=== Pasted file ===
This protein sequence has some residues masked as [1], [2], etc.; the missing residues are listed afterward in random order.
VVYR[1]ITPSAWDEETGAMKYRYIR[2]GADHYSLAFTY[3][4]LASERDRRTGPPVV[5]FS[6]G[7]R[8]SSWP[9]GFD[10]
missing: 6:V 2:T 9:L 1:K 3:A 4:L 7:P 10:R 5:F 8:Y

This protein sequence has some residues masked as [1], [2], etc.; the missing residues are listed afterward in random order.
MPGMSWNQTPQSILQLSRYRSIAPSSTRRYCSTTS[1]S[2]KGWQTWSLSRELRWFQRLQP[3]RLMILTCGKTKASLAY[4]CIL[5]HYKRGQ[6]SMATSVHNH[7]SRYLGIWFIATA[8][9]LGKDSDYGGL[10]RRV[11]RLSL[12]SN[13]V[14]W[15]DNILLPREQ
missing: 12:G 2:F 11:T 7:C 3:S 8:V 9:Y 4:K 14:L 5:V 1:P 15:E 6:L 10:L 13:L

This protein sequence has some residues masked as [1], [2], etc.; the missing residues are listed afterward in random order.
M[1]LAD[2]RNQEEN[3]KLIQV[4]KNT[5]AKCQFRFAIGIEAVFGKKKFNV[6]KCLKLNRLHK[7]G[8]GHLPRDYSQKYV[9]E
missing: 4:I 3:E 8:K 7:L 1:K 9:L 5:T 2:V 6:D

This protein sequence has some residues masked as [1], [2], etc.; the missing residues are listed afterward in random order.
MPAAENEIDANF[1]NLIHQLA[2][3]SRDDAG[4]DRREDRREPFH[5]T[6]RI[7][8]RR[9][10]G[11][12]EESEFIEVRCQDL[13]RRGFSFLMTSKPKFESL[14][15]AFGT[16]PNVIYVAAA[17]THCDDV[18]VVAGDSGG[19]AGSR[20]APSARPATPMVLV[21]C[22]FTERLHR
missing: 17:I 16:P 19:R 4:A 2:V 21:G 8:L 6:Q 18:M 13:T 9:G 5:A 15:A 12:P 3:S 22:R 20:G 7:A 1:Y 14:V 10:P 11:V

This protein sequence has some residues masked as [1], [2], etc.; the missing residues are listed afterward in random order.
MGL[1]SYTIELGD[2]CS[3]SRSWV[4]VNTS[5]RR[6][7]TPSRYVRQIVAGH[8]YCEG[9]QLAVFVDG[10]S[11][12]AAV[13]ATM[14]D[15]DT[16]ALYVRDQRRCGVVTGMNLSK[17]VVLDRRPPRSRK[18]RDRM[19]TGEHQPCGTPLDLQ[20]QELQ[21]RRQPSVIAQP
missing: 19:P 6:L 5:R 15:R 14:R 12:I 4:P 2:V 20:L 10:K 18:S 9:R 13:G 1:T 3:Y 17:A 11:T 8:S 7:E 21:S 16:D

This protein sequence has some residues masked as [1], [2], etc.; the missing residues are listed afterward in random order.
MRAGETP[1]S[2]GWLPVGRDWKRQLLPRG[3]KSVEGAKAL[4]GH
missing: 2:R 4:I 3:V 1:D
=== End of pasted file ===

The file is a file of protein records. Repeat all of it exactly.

This protein sequence has some residues masked as [1], [2], etc.; the missing residues are listed afterward in random order.
VVYR[1]ITPSAWDEETGAMKYRYIR[2]GADHYSLAFTY[3][4]LASERDRRTGPPVV[5]FS[6]G[7]R[8]SSWP[9]GFD[10]
missing: 6:V 2:T 9:L 1:K 3:A 4:L 7:P 10:R 5:F 8:Y

This protein sequence has some residues masked as [1], [2], etc.; the missing residues are listed afterward in random order.
MPGMSWNQTPQSILQLSRYRSIAPSSTRRYCSTTS[1]S[2]KGWQTWSLSRELRWFQRLQP[3]RLMILTCGKTKASLAY[4]CIL[5]HYKRGQ[6]SMATSVHNH[7]SRYLGIWFIATA[8][9]LGKDSDYGGL[10]RRV[11]RLSL[12]SN[13]V[14]W[15]DNILLPREQ
missing: 12:G 2:F 11:T 7:C 3:S 8:V 9:Y 4:K 14:L 5:V 1:P 15:E 6:L 10:L 13:L

This protein sequence has some residues masked as [1], [2], etc.; the missing residues are listed afterward in random order.
M[1]LAD[2]RNQEEN[3]KLIQV[4]KNT[5]AKCQFRFAIGIEAVFGKKKFNV[6]KCLKLNRLHK[7]G[8]GHLPRDYSQKYV[9]E
missing: 4:I 3:E 8:K 7:L 1:K 9:L 5:T 2:V 6:D

This protein sequence has some residues masked as [1], [2], etc.; the missing residues are listed afterward in random order.
MPAAENEIDANF[1]NLIHQLA[2][3]SRDDAG[4]DRREDRREPFH[5]T[6]RI[7][8]RR[9][10]G[11][12]EESEFIEVRCQDL[13]RRGFSFLMTSKPKFESL[14][15]AFGT[16]PNVIYVAAA[17]THCDDV[18]VVAGDSGG[19]AGSR[20]APSARPATPMVLV[21]C[22]FTERLHR
missing: 17:I 16:P 19:R 4:A 2:V 21:G 8:L 6:Q 18:M 13:T 9:G 5:A 15:A 12:P 3:S 22:R 20:G 7:A 1:Y 14:V 10:P 11:V

This protein sequence has some residues masked as [1], [2], etc.; the missing residues are listed afterward in random order.
MGL[1]SYTIELGD[2]CS[3]SRSWV[4]VNTS[5]RR[6][7]TPSRYVRQIVAGH[8]YCEG[9]QLAVFVDG[10]S[11][12]AAV[13]ATM[14]D[15]DT[16]ALYVRDQRRCGVVTGMNLSK[17]VVLDRRPPRSRK[18]RDRM[19]TGEHQPCGTPLDLQ[20]QELQ[21]RRQPSVIAQP
missing: 19:P 6:L 5:R 15:R 14:R 12:I 4:P 2:V 20:L 10:K 18:S 9:R 13:G 1:T 3:Y 17:A 11:T 8:S 7:E 21:S 16:D

This protein sequence has some residues masked as [1], [2], etc.; the missing residues are listed afterward in random order.
MRAGETP[1]S[2]GWLPVGRDWKRQLLPRG[3]KSVEGAKAL[4]GH
missing: 2:R 4:I 3:V 1:D